By Lee A. Daniels
The Republican Party’s inability to prevent some of its elected officials and party operatives alike from making racist and sexist remarks and tamp down others’ penchant for cringe-worthy gaffes along those lines necessitates a slight revising of that old saying: It’s always like déjà vu all over again.
Last week, it was – actually for just a moment – the Republican National Committee’s sole turn in the spotlight.
On December 1, it sought via a tweet to mark the anniversary of the 1955 arrest of Rosa Parks, the legendary incident that provoked the famous Montgomery (Ala.) Bus Boycott and the start of the Civil Rights Movement of the 1950s and 1960s: “Today we remember Rosa Parks’ bold stand and her role in ending racism,” it said.
The blogosphere and Twitterverse immediately exploded with derisive reminders that racism and racial segregation continued long after the victory of the bus boycott movement in overturning segregation on the Montgomery buses.
Not until the next day did the RNC issue a corrective tweet – implicitly acknowledging it’s worthwhile getting the facts and consequences of history exactly right: “Previous tweet, should have read ‘Today we remember Rosa Parks’ bold stand and her role in fighting to end racism.’”
Unfortunately, GOP Rep. Duncan Hunter, of California, soon added to the GOP’s reputation for offensiveness when, in a December 2 interview on CSPAN, he declared that lying “is part of Middle Eastern culture.” Hunter added for good measure that “In the Middle Eastern culture it is looked upon with very high regard to get the best deal possible, no matter what it takes, and that includes lying.”
Later, Hunter’s spokesman made a weak stab at damage control, claiming he was only referring to the leaders of Middle Eastern countries, not their entire populations.
Has there been a week in the last five years – since Barack Obama took the oath of office as the 44th president of the United States – in which some Republican politico in a low or high position has not been exposed as the author of a racist, sexist and/or homophobic e-mail, video, tweet, or remark?
There must be some kind of mechanism virtually implanted in the minds of Republicans these days that goes ringgggggg—your turn! compelling someone somewhere in its elective-office or operational structure to make particularly outlandish remarks or claims that underscore the breadth of the backward attitudes that rule the Party.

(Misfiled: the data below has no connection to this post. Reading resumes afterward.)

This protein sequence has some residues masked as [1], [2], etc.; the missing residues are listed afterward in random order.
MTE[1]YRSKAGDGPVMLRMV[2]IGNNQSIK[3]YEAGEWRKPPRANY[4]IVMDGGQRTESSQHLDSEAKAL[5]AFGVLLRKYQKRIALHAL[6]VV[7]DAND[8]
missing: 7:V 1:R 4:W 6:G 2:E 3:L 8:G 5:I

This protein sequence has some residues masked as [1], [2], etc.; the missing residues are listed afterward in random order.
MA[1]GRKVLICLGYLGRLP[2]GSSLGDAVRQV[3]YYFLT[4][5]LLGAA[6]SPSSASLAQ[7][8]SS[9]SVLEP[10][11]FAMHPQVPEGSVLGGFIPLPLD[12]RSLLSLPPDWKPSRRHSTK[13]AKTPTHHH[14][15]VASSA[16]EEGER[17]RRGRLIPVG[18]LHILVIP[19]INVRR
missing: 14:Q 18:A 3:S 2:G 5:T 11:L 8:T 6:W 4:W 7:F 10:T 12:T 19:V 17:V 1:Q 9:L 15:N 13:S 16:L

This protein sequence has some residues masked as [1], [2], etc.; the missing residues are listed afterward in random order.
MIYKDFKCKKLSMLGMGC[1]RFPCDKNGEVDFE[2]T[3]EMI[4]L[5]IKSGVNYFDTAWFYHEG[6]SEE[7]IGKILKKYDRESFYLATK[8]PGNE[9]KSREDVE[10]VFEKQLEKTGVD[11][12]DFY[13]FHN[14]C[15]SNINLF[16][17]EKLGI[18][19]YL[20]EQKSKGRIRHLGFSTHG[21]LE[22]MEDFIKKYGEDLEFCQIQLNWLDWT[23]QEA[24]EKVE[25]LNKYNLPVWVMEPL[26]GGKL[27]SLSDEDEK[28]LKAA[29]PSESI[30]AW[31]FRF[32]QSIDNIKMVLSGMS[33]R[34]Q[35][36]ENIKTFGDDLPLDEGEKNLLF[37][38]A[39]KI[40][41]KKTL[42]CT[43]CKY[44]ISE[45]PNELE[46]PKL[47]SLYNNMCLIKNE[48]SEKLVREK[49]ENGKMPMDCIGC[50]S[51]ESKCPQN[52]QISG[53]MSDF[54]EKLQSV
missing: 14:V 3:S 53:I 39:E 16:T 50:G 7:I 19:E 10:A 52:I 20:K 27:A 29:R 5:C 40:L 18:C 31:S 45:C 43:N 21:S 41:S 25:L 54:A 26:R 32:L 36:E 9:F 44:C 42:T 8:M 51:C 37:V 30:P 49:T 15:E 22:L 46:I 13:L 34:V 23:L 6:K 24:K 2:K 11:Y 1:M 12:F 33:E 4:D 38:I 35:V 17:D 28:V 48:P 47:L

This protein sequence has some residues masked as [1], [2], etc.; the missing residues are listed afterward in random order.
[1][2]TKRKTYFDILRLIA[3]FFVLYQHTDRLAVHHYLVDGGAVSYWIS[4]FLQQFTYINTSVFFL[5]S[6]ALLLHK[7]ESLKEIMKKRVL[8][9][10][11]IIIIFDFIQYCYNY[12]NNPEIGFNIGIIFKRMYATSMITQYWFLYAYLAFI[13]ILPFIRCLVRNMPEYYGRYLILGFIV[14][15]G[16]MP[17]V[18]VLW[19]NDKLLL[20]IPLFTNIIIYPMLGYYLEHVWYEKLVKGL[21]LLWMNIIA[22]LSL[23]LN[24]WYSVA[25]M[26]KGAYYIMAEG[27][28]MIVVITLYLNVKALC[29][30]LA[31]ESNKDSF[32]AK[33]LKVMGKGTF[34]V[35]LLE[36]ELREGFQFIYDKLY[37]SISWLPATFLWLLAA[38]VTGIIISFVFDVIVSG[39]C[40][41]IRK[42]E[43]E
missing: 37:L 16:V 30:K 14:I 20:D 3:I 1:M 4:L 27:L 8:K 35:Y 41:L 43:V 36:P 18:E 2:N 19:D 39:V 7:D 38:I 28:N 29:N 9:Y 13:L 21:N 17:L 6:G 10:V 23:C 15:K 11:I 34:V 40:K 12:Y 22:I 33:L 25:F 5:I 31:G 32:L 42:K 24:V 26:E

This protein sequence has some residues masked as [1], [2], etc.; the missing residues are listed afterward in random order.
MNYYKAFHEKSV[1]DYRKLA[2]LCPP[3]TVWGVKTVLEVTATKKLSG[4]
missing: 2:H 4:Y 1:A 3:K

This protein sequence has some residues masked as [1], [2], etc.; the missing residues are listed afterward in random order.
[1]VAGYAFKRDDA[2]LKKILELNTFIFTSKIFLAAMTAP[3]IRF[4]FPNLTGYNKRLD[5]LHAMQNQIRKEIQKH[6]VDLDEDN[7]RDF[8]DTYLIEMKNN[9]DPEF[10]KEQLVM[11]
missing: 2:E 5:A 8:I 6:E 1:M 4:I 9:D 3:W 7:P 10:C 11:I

If it’s not a Todd Akin, the failed Missouri 2012 Senate candidate, revealing his crackpot “legitimate rape” notions of female physiology, it’s Michelle Bachmann and Rick Santorum rushing during the GOP presidential primary skirmishing to pledge allegiance to the “marriage vow” declaration of the right-wing FAMILY Leader organization. In doing so, they overlooked its despicable assertion that Black children born into slavery before the Civil War, and their parents, were better off than those Black children born outside of marriage today.
If it’s not Kentucky Senator Rand Paul earlier this year wrongly lecturing students at predominantly Black Howard University on some elementary facts of Black American history, it’s Iowa Rep. Steve King weirdly asserting last July that many undocumented immigrants who had come to the U.S. as children had actually been ferrying drugs – producing in them “calves the size of cantaloupes because they’ve been hauling 75 pounds of marijuana across the desert.”
There are many, many more examples one could cite, ranging from the picayune to the deeply disgusting. And they themselves are just a portion of the voluminous evidence that bigotry itself has become a more and more powerful congenital virus within the GOP. These “gaffes” and “mistakes” GOP officials keep making aren’t gaffes or mistakes. They are at this stage of its existence markers of what the GOP is: the party where bigotry thrives.
Indeed, earlier this year the Republican National Committee itself was victimized by that sickness. It had moved quickly after the November 2012 “shellacking” the Obama campaign machine had given the Republican Romney-Ryan ticket to develop a “Growth and Opportunity” agenda that it said would enable the Party to win back the White House in 2016. Making concerted efforts to appeal to voters of color and other key groups of the winning Democratic coalition was high on the report’s list of recommendations.
The response of the Republican Party leadership? They in effect looked the other way as conservative think-tankers and the GOP-allied punditocracy savaged the document – and immediately began suggesting the GOP could win the White House in 2016 just by doubling down on its appeal to White voters only.
No doubt the large majority of copies of the RNC report are resting comfortably at the bottom of the Potomac River.
And by the time this column will be read, there’ll be one, or two, or three or more similar Republican Party “mistakes” and “gaffes” to add to the list.
Lee A. Daniels is a longtime journalist based in New York City. His latest book is Last Chance: The Political Threat to Black America.
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